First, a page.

The 2015 Chicago Cubs had a breakout season. Many rookie stars were called up to the show and performed exceptionally well, including Kyle Schwarber, Kris Bryant, Addison Russell, and Jorge Soler. There was veteran leadership from guys like Anthony Rizzo, Jon Lester, David Ross, Miguel Montero, and even Dexter Fowler. But 2015 is over.
Changes have certainly come about for the Cubs. As is the case when dealing with the business side of baseball, not every player will be returning for the 2016 season, one of which is Dexter Fowler. Giving the perceived defensive liabilities at the corner outfield spots from Jorge Soler and Kyle Schwarber, who is a catcher by trade, this would appear to pose a serious issue, in terms of need for the ballclub. But, alas, as we all likely know by now, the Cubs signed Jason Heyward shortly after the conclusion of the Winter Meetings and intend to have him take over in CF, despite his being a Right Fielder by trade. So what will this change mean for the 2016 version of the Chicago Cubs? In other words, does having Jason Heyward make up for losing Dexter Fowler? In order to answer that question, we have to take a look at what level of production the Cubs were getting from Fowler. Let’s take a look at some of the numbers.
Defensively, according to multiple metrics, Dexter Fowler may have been one of the worst center-fielders in all of baseball in 2015. As a comparative analysis, using Defensive Runs Saved (DRS), you can get an idea how an individual performed at his position compared to other players at the same, or similar position. According to fangraphs.com, DRS is “a defensive statistic calculated by The Fielding Bible, an organization run by John Dewan, that rates individual players as above or below average on defense”. If you’re interested in learning more about DRS, visit http://www.fangraphs.com/library/defense/drs/
With the knowledge of what DRS is able to tell us, it’s rather surprising (at least it was to me) that amongst the 31 Center Fielders with a minimum of 500 innings logged at the position, only 3 players were worse than Fowler, who has a DRS rating of -12. Reference the chart below, for information on the tiers of single season DRS ratings:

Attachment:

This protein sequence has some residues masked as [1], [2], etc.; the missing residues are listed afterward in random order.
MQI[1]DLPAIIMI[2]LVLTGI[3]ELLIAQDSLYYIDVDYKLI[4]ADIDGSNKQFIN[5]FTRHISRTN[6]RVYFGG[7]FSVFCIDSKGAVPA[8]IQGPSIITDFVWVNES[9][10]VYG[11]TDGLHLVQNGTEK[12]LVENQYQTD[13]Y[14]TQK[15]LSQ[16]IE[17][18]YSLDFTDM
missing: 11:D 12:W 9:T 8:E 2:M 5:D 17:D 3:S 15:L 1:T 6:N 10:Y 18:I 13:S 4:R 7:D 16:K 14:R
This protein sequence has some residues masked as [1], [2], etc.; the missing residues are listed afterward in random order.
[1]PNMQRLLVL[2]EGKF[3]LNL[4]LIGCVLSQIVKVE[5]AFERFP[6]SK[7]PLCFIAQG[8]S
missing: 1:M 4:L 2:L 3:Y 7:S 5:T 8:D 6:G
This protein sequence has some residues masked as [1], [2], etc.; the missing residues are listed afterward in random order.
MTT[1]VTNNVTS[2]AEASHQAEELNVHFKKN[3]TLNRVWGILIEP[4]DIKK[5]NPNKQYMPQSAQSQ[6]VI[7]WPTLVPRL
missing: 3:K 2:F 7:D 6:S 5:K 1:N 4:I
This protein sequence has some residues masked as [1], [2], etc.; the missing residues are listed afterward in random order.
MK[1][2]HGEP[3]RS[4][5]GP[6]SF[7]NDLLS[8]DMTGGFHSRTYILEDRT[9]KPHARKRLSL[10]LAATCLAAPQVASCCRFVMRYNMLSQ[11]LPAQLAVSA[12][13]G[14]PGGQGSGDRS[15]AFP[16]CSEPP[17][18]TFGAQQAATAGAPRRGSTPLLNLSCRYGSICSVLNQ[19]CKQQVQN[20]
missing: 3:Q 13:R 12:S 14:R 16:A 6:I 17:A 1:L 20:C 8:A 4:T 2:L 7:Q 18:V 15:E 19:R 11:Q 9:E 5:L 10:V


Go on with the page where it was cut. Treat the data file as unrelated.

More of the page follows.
The bottom line is that Fowler ranged somewhere between very bad and terrible in comparison to other centerfielders. Given the defensive woes of the other outfielders, I can’t say it’s particularly surprising that issues arose on fielding plays in the NLCS for the Cubs outfield. It was a matter of when, not if, something of that nature would happen, particularly in a playoff atmosphere where every mistake is amplified that much more.
I know what you might be thinking. “So what”, you say. “Fowler made plays. Fowler was a good dude”, and so on. Regardless of the fact that the latter may very well be true, the former most certainly was not. Compared to his peers, his did NOT make plays. Not very well, anyhow. It seems to me that this is not a great loss from a defensive standpoint, as Fowler was most literally one of the worst in all of baseball at his position. No, it’s not a fluke. Stop telling yourself that. Even if you expand the field to CF’s with 200 inning played, which would increase the field of players to 53, guess what? That’s right. He’s still only better than 3 people. Only Adam Eaton, Angel Pagan and Cameron Maybin were worse than Fowler, in regards to DRS ratings. “Well maybe it was just 1 bad season.” Nope, sorry. I reviewed DRS from all CFs from 2013-2015, and Fowler was dead last. Other statistics also support this assertion. Outfield Arms Runs Saved (rARM), “evaluates the frequency runners advance on hits and are thrown out trying to take extra bases” (fangraphs.com). Amongst qualified CF’s, once again, Fowler is dead last (tied). Kind of a moot point. The guy isn’t a good defensive center fielder. He is the Pedro Alvarez of CF, if you will.